(director: Mark L. Lester; screenwriters: Harold Ramis/Peter Torokvei/story by Brian Grazer, James Keach, Ramis; cinematographer: Fred Schuler; editors: Michael Hill/Daniel Hanley/Gregory Pranger; music: Bill Meyers; cast: John Candy (Frank Dooley),  Eugene Levy (Norman Kane), Robert Loggia (Michael Carlino), Meg Ryan (Maggie Cavanaugh), Don Stroud (Sgt. Rizzo), Stacy Keach (Judge), Tiny Lister (Bruno), Brion James (Lazarus), Jonathan Banks (Klepper), Kenneth McMillan (Captain Clarence O’Connell), Steve Railsback (Trucker Cowboy); Runtime: 83; MPAA Rating: NR; producers: Brian Grazer/James Keach; Image Entertainment; 1986)

That such renown comedic talents could do nothing with this dreck, shows you just how bad is the material.

Reviewed by Dennis Schwartz

A moronic low-brow cop-buddy physical comedy (with lots of car crashes and explosions to go with a thin plot). It’s recklessly directed by Mark L. Lester (“Commando “/”Truck Stop Women “), as if he were juggling garbage bags and kept dropping them because he couldn’t take the stench. It’s based on a lame story by Brian Grazer, James Keach (Stacy’s son) and Harold Ramis, and is poorly scripted by Ramis and Peter Torokvei. Its selling point are the talents of the extra-large sized Canadian comedian John Candy and the droll nebbish Eugene Levy. That such renown comedic talents could do nothing with this dreck, shows you just how bad is the material.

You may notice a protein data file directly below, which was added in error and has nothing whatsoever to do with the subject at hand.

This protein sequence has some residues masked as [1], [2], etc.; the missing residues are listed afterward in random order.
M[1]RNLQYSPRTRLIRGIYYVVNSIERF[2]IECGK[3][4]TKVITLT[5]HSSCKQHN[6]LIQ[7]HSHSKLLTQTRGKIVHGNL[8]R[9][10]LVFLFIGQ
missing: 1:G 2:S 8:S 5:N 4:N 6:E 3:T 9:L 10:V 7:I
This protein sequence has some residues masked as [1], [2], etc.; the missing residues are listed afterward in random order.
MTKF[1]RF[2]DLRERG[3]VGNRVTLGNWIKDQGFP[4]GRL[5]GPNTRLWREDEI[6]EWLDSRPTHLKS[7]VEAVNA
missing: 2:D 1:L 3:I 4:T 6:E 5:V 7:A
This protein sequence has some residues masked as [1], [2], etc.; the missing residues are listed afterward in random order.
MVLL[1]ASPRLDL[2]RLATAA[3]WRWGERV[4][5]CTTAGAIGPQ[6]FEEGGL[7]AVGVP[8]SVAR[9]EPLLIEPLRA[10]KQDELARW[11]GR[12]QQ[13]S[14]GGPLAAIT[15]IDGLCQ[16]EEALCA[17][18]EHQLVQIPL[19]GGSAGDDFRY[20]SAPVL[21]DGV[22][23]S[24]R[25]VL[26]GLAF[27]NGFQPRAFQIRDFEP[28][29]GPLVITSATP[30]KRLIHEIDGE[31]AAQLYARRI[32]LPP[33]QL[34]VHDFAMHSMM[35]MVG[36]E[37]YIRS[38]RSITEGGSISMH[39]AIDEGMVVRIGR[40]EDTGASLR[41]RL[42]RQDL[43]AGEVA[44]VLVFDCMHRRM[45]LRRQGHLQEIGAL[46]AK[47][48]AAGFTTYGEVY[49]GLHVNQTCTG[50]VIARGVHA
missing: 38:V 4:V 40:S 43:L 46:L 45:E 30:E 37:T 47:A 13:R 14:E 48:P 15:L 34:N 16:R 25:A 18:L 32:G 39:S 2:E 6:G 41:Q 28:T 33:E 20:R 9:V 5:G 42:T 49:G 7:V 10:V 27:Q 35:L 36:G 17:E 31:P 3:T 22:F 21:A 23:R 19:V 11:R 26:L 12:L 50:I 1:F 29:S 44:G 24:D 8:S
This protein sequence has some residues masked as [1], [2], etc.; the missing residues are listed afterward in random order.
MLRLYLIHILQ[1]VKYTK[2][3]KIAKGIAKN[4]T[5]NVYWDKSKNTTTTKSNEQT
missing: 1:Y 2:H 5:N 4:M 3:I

Frank Dooley (John Candy) is an LAPD beat cop who catches his fellow cops stealing TV sets, but nevertheless gets unfairly booted from the force when framed by the same crooked cops for being the thief after he fails to go along with their robbery. Norman Kane (Eugene Levy) is the inept public defender, seen defending a Manson-like serial killer with a swastika tat on his head, who is threatened with harm by him if he’s sentenced. After conferring with the judge (Stacy Keach), Norman decides to quit the profession for his personal safety or for being such a schmuck or something like that, as the judge tells him he’ll give his client a life sentence if Norman agrees to this sentence and quits being a lawyer.

The two unfortunates both are forced out of necessity to take minimum wage jobs working as security guards at the “Watchdog Security” program run by Clarence O’Connell (Kenneth MacMillan), and staffed by his sexy daughter Maggie (Meg Ryan). She will enter a harmless and unbelievable romance with the Levy character (it would have been funnier if she was with Candy).

For starters the boys are forced to join a corrupt union, with mob connections, run by the scary loudmouth Michael Carlino (Robert Loggia). The boys take their work seriously and follow-up on mob goons infiltrating their security firm clients. Which leads them into a number of ticklish situations such as trapped in such places as a steam room, a toxic waste dump, a weight-lifting studio, a pornography store hangout and a warehouse filled with stolen property using vicious guard dogs.

It leads to the madcap climax, where the boys decide to be heroes and take a stand against the gangster union boss and his scheme to rob an armored truck with his gang. A highway littered with car crashes and a big truck explosion will bring things to a screeching but unsatisfactory halt.

REVIEWED ON 5/18/2020  GRADE: C-